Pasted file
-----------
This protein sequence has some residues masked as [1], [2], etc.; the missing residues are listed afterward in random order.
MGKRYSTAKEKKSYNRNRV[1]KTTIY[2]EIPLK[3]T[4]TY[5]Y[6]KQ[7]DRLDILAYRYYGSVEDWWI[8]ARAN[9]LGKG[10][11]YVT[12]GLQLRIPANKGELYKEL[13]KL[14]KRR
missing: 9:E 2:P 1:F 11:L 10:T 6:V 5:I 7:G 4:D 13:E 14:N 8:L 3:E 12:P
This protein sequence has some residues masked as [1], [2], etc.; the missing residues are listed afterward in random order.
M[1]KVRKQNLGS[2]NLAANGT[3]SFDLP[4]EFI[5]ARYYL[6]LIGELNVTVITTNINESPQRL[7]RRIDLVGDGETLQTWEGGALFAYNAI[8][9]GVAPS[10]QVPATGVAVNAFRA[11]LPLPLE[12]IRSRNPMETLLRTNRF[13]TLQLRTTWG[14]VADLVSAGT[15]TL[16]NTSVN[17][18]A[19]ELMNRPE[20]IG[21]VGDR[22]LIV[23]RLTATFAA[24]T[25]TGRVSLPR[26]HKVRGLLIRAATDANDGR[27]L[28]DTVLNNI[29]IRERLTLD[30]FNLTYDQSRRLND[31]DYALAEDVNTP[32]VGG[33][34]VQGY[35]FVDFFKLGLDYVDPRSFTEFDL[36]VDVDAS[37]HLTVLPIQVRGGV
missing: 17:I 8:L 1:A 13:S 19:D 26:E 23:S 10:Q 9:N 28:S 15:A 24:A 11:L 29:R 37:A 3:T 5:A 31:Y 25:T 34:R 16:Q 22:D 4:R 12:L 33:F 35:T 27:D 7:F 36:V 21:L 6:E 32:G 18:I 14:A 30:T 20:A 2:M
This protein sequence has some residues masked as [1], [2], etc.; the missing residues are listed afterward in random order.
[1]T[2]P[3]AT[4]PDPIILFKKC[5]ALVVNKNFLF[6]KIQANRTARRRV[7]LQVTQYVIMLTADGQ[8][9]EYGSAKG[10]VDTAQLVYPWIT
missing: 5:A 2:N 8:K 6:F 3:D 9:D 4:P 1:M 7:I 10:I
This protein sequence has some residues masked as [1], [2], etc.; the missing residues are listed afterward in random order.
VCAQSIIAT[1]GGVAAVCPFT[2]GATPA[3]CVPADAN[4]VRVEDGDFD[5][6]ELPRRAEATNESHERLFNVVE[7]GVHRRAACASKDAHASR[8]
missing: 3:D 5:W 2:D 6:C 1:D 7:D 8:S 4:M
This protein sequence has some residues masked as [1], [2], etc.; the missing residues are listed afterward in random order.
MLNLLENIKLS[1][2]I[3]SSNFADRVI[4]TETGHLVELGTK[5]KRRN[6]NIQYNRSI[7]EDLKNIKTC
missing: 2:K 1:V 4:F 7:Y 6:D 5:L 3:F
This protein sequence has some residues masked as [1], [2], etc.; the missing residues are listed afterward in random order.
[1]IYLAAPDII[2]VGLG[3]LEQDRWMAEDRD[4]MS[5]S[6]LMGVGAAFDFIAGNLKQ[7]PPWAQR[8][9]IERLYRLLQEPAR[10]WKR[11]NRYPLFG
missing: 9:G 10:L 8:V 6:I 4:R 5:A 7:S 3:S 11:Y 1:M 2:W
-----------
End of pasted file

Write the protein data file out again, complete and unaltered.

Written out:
This protein sequence has some residues masked as [1], [2], etc.; the missing residues are listed afterward in random order.
MGKRYSTAKEKKSYNRNRV[1]KTTIY[2]EIPLK[3]T[4]TY[5]Y[6]KQ[7]DRLDILAYRYYGSVEDWWI[8]ARAN[9]LGKG[10][11]YVT[12]GLQLRIPANKGELYKEL[13]KL[14]KRR
missing: 9:E 2:P 1:F 11:L 10:T 6:V 5:I 7:G 4:D 13:E 14:N 8:L 3:E 12:P
This protein sequence has some residues masked as [1], [2], etc.; the missing residues are listed afterward in random order.
M[1]KVRKQNLGS[2]NLAANGT[3]SFDLP[4]EFI[5]ARYYL[6]LIGELNVTVITTNINESPQRL[7]RRIDLVGDGETLQTWEGGALFAYNAI[8][9]GVAPS[10]QVPATGVAVNAFRA[11]LPLPLE[12]IRSRNPMETLLRTNRF[13]TLQLRTTWG[14]VADLVSAGT[15]TL[16]NTSVN[17][18]A[19]ELMNRPE[20]IG[21]VGDR[22]LIV[23]RLTATFAA[24]T[25]TGRVSLPR[26]HKVRGLLIRAATDANDGR[27]L[28]DTVLNNI[29]IRERLTLD[30]FNLTYDQSRRLND[31]DYALAEDVNTP[32]VGG[33][34]VQGY[35]FVDFFKLGLDYVDPRSFTEFDL[36]VDVDAS[37]HLTVLPIQVRGGV
missing: 17:I 8:L 1:A 13:S 19:D 26:E 23:S 10:Q 9:N 28:S 15:A 24:A 11:L 29:R 37:A 3:T 5:A 31:Y 25:T 34:R 16:Q 22:D 4:R 12:L 33:F 35:T 27:D 7:F 36:V 21:L 6:E 32:G 18:I 14:A 30:T 20:A 2:M
This protein sequence has some residues masked as [1], [2], etc.; the missing residues are listed afterward in random order.
[1]T[2]P[3]AT[4]PDPIILFKKC[5]ALVVNKNFLF[6]KIQANRTARRRV[7]LQVTQYVIMLTADGQ[8][9]EYGSAKG[10]VDTAQLVYPWIT
missing: 5:A 2:N 8:K 6:F 3:D 9:D 4:P 1:M 7:I 10:I
This protein sequence has some residues masked as [1], [2], etc.; the missing residues are listed afterward in random order.
VCAQSIIAT[1]GGVAAVCPFT[2]GATPA[3]CVPADAN[4]VRVEDGDFD[5][6]ELPRRAEATNESHERLFNVVE[7]GVHRRAACASKDAHASR[8]
missing: 3:D 5:W 2:D 6:C 1:D 7:D 8:S 4:M
This protein sequence has some residues masked as [1], [2], etc.; the missing residues are listed afterward in random order.
MLNLLENIKLS[1][2]I[3]SSNFADRVI[4]TETGHLVELGTK[5]KRRN[6]NIQYNRSI[7]EDLKNIKTC
missing: 2:K 1:V 4:F 7:Y 6:D 5:L 3:F
This protein sequence has some residues masked as [1], [2], etc.; the missing residues are listed afterward in random order.
[1]IYLAAPDII[2]VGLG[3]LEQDRWMAEDRD[4]MS[5]S[6]LMGVGAAFDFIAGNLKQ[7]PPWAQR[8][9]IERLYRLLQEPAR[10]WKR[11]NRYPLFG
missing: 9:G 10:L 8:V 6:I 4:R 5:A 7:S 3:S 11:Y 1:M 2:W